• Resource sharing and talent agility: Better cross-training programs and pooling of talent, with a greater range of skills—while enabling specialization with standardization—improves ability to react to changes, shift work across sites, and accelerate career progress for employees.
  • Dynamic partner ecosystem: Ability to rely on a network of leading partners across the ecosystem increases flexibility and options for unforeseen circumstances while fueling innovation. More dynamic and nuanced business partnerships with on-demand or surge capabilities can improve resiliency and adaptability.
  • Seamless customer and employee experience: By generating seamless experiences through proactive mechanisms and channels—not only through use of collaboration tools and solutions—to engage with customers and employees on an ongoing basis can make it easier to take them along a journey and stay connected through any kind of change.
  • Data and information availability: Real-time digital reporting enables swift decision-making and predictive insights on possible trends that can affect the business.
  • Operational responsiveness: Clear decision rights, defined business continuity and disaster recovery plans with corresponding metrics, and regular scenario testing enable future responsiveness and the ability to shift work seamlessly. Existing BCP plans were not enough.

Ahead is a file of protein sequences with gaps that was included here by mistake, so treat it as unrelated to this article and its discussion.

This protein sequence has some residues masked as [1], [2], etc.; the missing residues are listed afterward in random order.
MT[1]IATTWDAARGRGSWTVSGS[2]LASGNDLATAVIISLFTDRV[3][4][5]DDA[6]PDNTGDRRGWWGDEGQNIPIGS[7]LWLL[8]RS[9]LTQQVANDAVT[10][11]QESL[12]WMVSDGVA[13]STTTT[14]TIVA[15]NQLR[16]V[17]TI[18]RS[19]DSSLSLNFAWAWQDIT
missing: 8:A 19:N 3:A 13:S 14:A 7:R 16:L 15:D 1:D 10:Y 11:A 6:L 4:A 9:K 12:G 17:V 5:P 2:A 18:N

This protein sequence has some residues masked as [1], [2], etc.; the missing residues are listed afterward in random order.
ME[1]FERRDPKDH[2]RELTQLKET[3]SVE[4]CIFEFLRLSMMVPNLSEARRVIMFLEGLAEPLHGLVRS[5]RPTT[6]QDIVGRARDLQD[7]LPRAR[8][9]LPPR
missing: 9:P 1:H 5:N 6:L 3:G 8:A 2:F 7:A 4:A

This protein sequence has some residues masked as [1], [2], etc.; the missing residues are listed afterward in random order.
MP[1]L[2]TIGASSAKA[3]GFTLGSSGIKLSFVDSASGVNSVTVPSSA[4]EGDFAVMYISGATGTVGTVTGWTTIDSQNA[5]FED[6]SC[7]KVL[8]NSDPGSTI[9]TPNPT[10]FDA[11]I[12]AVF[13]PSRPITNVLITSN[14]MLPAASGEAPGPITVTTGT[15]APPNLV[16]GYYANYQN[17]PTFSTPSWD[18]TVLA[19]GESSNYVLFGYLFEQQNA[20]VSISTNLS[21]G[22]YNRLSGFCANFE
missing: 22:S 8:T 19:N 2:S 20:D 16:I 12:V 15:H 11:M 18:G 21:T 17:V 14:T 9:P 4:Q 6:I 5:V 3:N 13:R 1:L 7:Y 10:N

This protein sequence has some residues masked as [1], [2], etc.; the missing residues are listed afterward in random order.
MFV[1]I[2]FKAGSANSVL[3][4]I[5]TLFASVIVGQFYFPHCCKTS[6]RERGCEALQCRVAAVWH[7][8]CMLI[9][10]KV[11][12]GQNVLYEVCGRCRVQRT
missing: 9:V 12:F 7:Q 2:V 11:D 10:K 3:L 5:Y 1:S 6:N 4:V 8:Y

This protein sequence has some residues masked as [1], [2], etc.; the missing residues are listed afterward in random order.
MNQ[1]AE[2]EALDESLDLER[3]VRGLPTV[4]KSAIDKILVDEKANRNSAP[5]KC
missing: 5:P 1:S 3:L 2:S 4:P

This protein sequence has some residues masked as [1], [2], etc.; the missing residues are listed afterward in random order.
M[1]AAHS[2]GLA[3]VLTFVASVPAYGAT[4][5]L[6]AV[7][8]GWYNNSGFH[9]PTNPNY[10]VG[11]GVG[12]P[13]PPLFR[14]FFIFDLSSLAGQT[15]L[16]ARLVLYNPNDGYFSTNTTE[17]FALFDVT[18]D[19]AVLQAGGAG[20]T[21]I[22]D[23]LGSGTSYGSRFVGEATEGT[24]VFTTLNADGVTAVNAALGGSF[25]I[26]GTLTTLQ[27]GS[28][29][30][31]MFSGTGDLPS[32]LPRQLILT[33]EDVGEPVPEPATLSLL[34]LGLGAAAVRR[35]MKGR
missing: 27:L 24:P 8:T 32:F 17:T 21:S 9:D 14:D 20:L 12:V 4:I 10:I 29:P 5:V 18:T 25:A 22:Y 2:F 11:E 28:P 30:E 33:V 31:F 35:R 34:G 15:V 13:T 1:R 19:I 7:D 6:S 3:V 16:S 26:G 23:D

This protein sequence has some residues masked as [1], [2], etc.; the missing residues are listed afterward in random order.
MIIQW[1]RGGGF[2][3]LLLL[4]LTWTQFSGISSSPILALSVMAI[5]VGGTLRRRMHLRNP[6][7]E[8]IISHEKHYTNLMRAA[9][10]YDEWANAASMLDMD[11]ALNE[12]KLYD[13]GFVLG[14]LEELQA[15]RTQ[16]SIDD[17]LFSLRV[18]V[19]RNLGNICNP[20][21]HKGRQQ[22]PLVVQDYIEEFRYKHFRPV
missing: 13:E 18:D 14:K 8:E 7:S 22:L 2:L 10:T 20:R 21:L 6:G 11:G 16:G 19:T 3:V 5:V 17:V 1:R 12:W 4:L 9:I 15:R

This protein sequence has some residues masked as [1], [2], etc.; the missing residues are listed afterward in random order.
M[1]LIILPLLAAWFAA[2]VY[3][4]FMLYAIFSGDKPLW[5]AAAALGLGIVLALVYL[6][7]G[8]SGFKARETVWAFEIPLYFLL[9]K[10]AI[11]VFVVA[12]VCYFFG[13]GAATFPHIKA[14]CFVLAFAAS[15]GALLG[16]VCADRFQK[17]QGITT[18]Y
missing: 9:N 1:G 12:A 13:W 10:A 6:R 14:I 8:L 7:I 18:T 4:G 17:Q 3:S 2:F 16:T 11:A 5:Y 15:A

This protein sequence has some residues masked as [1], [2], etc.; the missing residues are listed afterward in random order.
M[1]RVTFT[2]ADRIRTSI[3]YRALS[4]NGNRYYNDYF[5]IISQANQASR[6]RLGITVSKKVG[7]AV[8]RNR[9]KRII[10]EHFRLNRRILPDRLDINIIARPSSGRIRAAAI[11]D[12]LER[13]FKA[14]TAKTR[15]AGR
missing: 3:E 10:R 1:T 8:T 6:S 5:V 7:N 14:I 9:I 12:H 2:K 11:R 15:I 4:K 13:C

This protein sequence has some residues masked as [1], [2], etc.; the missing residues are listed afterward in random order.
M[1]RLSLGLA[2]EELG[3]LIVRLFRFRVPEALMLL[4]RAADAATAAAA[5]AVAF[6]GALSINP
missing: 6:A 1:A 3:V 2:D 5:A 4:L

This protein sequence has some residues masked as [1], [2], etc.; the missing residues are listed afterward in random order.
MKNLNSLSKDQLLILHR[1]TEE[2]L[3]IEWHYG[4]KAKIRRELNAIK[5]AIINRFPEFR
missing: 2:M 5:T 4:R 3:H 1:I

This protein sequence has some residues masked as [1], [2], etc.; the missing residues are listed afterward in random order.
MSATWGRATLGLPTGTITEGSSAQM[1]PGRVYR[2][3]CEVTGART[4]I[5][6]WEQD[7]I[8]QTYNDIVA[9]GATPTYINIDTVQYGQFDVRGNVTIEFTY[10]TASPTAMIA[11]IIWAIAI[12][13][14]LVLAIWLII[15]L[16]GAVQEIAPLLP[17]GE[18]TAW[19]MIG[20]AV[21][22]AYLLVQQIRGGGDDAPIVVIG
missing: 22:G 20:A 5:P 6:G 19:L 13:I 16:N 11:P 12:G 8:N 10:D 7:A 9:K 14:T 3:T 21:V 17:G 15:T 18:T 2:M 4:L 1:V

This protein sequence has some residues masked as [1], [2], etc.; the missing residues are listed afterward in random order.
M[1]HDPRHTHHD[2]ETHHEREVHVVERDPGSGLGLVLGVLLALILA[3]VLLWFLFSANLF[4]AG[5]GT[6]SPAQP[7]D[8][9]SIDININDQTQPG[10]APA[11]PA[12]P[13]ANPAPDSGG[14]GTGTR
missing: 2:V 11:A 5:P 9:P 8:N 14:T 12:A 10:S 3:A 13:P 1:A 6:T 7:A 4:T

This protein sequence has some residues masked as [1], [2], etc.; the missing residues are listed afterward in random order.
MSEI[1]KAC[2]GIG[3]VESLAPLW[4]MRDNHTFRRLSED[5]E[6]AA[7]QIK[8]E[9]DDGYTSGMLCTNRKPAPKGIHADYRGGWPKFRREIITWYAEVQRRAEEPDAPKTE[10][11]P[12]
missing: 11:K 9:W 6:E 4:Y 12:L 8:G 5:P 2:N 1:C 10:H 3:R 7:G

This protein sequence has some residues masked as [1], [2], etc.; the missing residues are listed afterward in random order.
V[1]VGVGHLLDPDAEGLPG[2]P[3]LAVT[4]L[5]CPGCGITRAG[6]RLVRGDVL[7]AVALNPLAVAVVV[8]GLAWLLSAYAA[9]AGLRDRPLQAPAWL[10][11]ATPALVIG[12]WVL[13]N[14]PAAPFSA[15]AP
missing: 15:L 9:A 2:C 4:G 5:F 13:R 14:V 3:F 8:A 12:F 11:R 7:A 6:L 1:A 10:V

• Digital integration and modernization: Digitization and standardization of processes (where possible) enables flexibility in delivery location, team, and delivery partner. Continuing to operate on legacy systems that are not agile is no longer acceptable. Success lies in transitioning to the cloud, replacing legacy systems, or leveraging digital orchestration tools (where a complete technology overhaul is not possible) to deliver insights to end users irrespective of where the source data resides.

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Reimagining your future operating model with a holistic and integrated lens